Aesthetic nursing allows highly trained nurses to spend more time and create relationships with recurrent patients, all while helping those patients feel better about themselves. The benefits for both nurses and patients can be life-changing.

Aesthetic Nurses Work Where?

Aesthetic/cosmetic nurses are not typically found in hospitals. The treatments and procedures they provide are not deemed “acute,” requiring extensive observation and monitoring. They primarily work in outpatient medical clinics, medical spas, private offices, and, on occasion, outpatient surgery centres.

Every aesthetic nurse must be ready for the occasional emergency or adverse treatment reaction, regardless of where they work. They are also very busy, with a full schedule of patients.

Aesthetic Nursing Programs

California Medical Aesthetic Training, Inc.

The Medical Aesthetic Training of California ( in Newport Beach offers cosmetic laser therapy seminars for permanent hair reduction, skin resurfacing, tattoo removal, and vascular lesions. Other classes cover dermal filler creation, dental block techniques, and correct injection techniques for aesthetic operations.

Cosmetic Nurse Concepts

Cosmetic Nurse Concepts ( offers online continuing education in cosmetic treatments like microdermabrasion, laser hair removal, chemical peels, botox, and dermal fillers. It is only theoretical, but it offers students with a solid basis in medical aesthetics.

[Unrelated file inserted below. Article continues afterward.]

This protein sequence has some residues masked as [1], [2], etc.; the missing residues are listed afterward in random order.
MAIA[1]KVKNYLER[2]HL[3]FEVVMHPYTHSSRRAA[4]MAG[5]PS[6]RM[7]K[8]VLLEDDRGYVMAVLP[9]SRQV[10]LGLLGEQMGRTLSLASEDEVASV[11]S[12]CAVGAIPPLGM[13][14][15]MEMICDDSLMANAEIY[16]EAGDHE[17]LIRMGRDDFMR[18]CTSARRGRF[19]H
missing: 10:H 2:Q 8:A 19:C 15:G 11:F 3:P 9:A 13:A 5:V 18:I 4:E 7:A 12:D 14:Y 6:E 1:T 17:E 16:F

Dallas Advanced Medical Aesthetics Centre

The Dallas Center for Advanced Medical Aesthetic ( is intended for nurses and doctors who want to expand their profession into medical aesthetics skin care. Structure and function of the skin, bacteriology in a salon setting, pigmentation disorders, ageing and photo-ageing, skin rejuvenation, scar and stretch mark reduction, chemical peels, microdermabrasion, introduction to botox and fillers, lasers, skin nutrition, nutrition, and how to set up a medical aesthetic practices are all covered in the programme course.

Esthetic Skin Institute

The Esthetic Skin Institute is based in Fort Lauderdale, Florida ( It serves as a reference and instructional centre for pupils. Botox, dermal fillers (including Restylaneederm, Perlane, Radiesse, and Prevelle), sclerotherapy, carboxy therapy, mesotherapy, chemical peels, microdermabrasion, laser, pulsed light, and energy-based equipment are among the techniques taught in the programme.

Salary of an Aesthetic Nurse

Aesthetic/cosmetic nurses’ salaries might vary depending on their education, qualification, experience, and geographic region within the country.

The BLS estimates that the average annual pay for registered nurses in 2020 will be $75,330. While the BLS does not expressly publish on aesthetic nurse wages, ZipRecruiter states that the average yearly income for a cosmetic nurse is $85,621, with some cosmetic nurses making as much as $124,000, and the middle 25th percentile of the country ranging from $69,000 to $99,500.